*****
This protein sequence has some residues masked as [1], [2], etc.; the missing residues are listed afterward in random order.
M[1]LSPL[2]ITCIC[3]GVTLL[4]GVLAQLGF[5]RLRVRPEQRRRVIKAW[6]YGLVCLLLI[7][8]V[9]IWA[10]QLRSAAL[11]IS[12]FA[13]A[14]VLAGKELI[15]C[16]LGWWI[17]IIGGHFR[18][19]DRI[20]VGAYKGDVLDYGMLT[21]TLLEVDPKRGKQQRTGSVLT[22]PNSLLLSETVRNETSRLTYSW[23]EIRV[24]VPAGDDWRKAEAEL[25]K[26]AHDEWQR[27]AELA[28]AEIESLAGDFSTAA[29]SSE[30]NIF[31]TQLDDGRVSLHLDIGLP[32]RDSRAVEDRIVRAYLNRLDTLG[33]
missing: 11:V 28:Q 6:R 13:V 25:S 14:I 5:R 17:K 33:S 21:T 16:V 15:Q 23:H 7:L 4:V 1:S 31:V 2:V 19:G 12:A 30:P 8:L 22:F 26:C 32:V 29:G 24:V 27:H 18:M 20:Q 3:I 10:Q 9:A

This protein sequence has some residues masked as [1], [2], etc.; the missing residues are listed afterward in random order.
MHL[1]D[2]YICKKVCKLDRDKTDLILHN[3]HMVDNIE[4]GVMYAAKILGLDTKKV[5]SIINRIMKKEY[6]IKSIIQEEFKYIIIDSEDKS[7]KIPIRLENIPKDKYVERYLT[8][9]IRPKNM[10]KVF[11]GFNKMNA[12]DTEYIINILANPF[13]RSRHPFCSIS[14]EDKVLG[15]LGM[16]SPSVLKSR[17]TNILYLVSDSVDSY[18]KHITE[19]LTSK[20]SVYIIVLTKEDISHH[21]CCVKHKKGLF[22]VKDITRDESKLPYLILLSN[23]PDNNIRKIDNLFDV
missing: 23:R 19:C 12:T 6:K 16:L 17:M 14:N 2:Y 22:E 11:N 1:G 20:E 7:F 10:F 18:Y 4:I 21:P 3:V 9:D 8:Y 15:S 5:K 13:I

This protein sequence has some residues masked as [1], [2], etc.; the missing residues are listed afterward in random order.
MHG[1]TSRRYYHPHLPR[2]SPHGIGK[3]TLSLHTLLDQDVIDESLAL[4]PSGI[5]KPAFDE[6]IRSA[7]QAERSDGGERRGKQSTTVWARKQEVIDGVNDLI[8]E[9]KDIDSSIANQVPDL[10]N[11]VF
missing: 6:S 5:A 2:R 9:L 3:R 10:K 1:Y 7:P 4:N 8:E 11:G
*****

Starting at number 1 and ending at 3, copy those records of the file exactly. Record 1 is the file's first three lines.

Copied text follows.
This protein sequence has some residues masked as [1], [2], etc.; the missing residues are listed afterward in random order.
M[1]LSPL[2]ITCIC[3]GVTLL[4]GVLAQLGF[5]RLRVRPEQRRRVIKAW[6]YGLVCLLLI[7][8]V[9]IWA[10]QLRSAAL[11]IS[12]FA[13]A[14]VLAGKELI[15]C[16]LGWWI[17]IIGGHFR[18][19]DRI[20]VGAYKGDVLDYGMLT[21]TLLEVDPKRGKQQRTGSVLT[22]PNSLLLSETVRNETSRLTYSW[23]EIRV[24]VPAGDDWRKAEAEL[25]K[26]AHDEWQR[27]AELA[28]AEIESLAGDFSTAA[29]SSE[30]NIF[31]TQLDDGRVSLHLDIGLP[32]RDSRAVEDRIVRAYLNRLDTLG[33]
missing: 11:V 28:Q 6:R 13:V 25:S 14:I 5:R 17:K 33:S 21:T 16:V 15:Q 23:H 7:L 4:V 1:S 31:V 2:V 19:G 12:A 30:P 8:L 22:F 26:C 32:V 29:G 24:V 27:H 18:M 20:Q 3:I 10:Q 9:A

This protein sequence has some residues masked as [1], [2], etc.; the missing residues are listed afterward in random order.
MHL[1]D[2]YICKKVCKLDRDKTDLILHN[3]HMVDNIE[4]GVMYAAKILGLDTKKV[5]SIINRIMKKEY[6]IKSIIQEEFKYIIIDSEDKS[7]KIPIRLENIPKDKYVERYLT[8][9]IRPKNM[10]KVF[11]GFNKMNA[12]DTEYIINILANPF[13]RSRHPFCSIS[14]EDKVLG[15]LGM[16]SPSVLKSR[17]TNILYLVSDSVDSY[18]KHITE[19]LTSK[20]SVYIIVLTKEDISHH[21]CCVKHKKGLF[22]VKDITRDESKLPYLILLSN[23]PDNNIRKIDNLFDV
missing: 23:R 19:C 12:T 6:K 16:L 17:M 14:N 2:Y 22:E 11:N 1:G 20:E 7:F 10:F 18:Y 4:I 21:P 3:V 9:D 8:Y 15:S 5:K 13:I

This protein sequence has some residues masked as [1], [2], etc.; the missing residues are listed afterward in random order.
MHG[1]TSRRYYHPHLPR[2]SPHGIGK[3]TLSLHTLLDQDVIDESLAL[4]PSGI[5]KPAFDE[6]IRSA[7]QAERSDGGERRGKQSTTVWARKQEVIDGVNDLI[8]E[9]KDIDSSIANQVPDL[10]N[11]VF
missing: 6:S 5:A 2:R 9:L 3:R 10:K 1:Y 7:P 4:N 8:E 11:G